The Artful Escape takes you through an eccentric wonderland filled with innovativeness in each aspect. This multicoloured story about self-exploration and acceptance is rather relatable and truly something out of the ordinary.
The Artful Escape follows the story of the young musician, Francis Vendetti, who lives in the small town of Calypso. Francis’s late uncle, Johnson Vendetti, was a famous folk musician and a superstar. Everyone wants Francis to continue where his uncle left off - everyone except Francis himself. The base story of the game revolves around self-acceptance and overcoming your insecurities. There is a festival being held in Calypso to celebrate the legacy of Francis’s late uncle, where he himself has his debut show. But the night before the concert, Francis experiences something unusual. He comes across a mysterious man from outer space known as the Lightman, who takes him on a journey through the Cosmic Extraordinary which changes everything for Francis.
Francis realises that folk music might not be for him but doubts himself constantly, both because he cares too much about what the people around him say and because he is living in his uncle’s shadow. This story of breaking free from people’s expectations and self-acceptance is already pretty but what makes it better is that it’s packed with some of the best visuals and music you’ll ever encounter in a game.
All of the characters and environments are imaginative and some of them are downright crazy - in a good way. Since immediate dialogues play a key role in the narrative, I was glad when I heard the voiceacting, it was pretty good.
Artful Escape is a linear, narrative-driven experience with little to no interactiveness. You will explore new beautiful planets but you barely move left to right and sometimes jump. There are some bosses, or things that act like bosses, that you must impress with your music to keep going. You have to perform a Simon Says-esque mini-game and repeat the same button presses as the boss-things, which frankly isn’t challenging at all and is the most complex the gameplay gets.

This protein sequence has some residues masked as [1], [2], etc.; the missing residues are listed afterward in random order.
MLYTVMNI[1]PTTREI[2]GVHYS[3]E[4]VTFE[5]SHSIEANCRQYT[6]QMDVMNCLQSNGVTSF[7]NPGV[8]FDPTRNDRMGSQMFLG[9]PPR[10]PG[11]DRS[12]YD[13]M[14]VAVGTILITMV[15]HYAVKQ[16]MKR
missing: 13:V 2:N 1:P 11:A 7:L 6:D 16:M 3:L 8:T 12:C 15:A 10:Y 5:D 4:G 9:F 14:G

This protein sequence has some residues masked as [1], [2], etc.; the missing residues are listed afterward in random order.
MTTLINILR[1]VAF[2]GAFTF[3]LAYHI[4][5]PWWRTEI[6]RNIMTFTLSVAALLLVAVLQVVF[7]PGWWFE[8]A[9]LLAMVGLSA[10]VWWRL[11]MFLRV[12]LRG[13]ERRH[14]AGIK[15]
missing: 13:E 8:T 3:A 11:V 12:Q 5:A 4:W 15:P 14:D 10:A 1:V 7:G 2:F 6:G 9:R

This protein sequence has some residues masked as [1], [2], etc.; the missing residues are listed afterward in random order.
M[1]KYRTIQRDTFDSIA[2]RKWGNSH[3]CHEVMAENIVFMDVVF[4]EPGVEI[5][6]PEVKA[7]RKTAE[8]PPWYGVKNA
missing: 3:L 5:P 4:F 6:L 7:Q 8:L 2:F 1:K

This is a lacklustre element of the game and might be a reason that people stop playing The Artful Escape. Having the controller just point in one direction and holding onto two buttons the entire game is not only boring but can also make your thumb sore.
However, the landscape and the soundtrack somewhat make up for the lack of gameplay. Every single level is unique and jaw-dropping which kept my eyes glued for the short five hours of runtime.
Throughout the journey from a small town all the way through the ‘Cosmic Extraordinary’, The Artful Escape moves from one appealing frame to another, it is a rather trippy ride with each level having distinct visuals and music, with the tracks holding just as well as the visuals.
Holding X to shred our holographic guitar isn’t something you need to do but you end up doing it anyway because it feels good, by changing the backing music and adding more detail to the environments as if they weren’t pleasing enough already. The aforementioned Simon Says-esque missions end with a synchronous rock music session which also sounds incredible.
Besides the seemingly limited gameplay, the game also lacks in the open-world department with little spaces to explore and no collectibles. There are only random dialogues that in no way contribute to the story and seem rather unnecessary, therefore I was surprised when I saw the game experiencing occasional frame drops. For a game as undemanding as this is, it was unpleasant to face consistent frame drops.
The Artful Escape tells a rather relatable story with unique environments that are beyond good for what is meant to be a 2D platformer. What starts in a small town, ends up taking you through beaches, deserts, jungles, and cityscapes, with weird alien creatures each helping Francis discover his true self, is a truly crazy but unique ride. The voiceacting adds extra polish to the game, which also helps make up for the extremely bland gameplay.
The Artful Escape (Reviewed on Xbox Series X)
This game is good, with a few negatives.
The Artful Escape is a great visual-novel and a rock and roll dream. It is one of the best looking games I’ve played with an equally interesting narrative. However, the severe lack of interactiveness really drags down the game.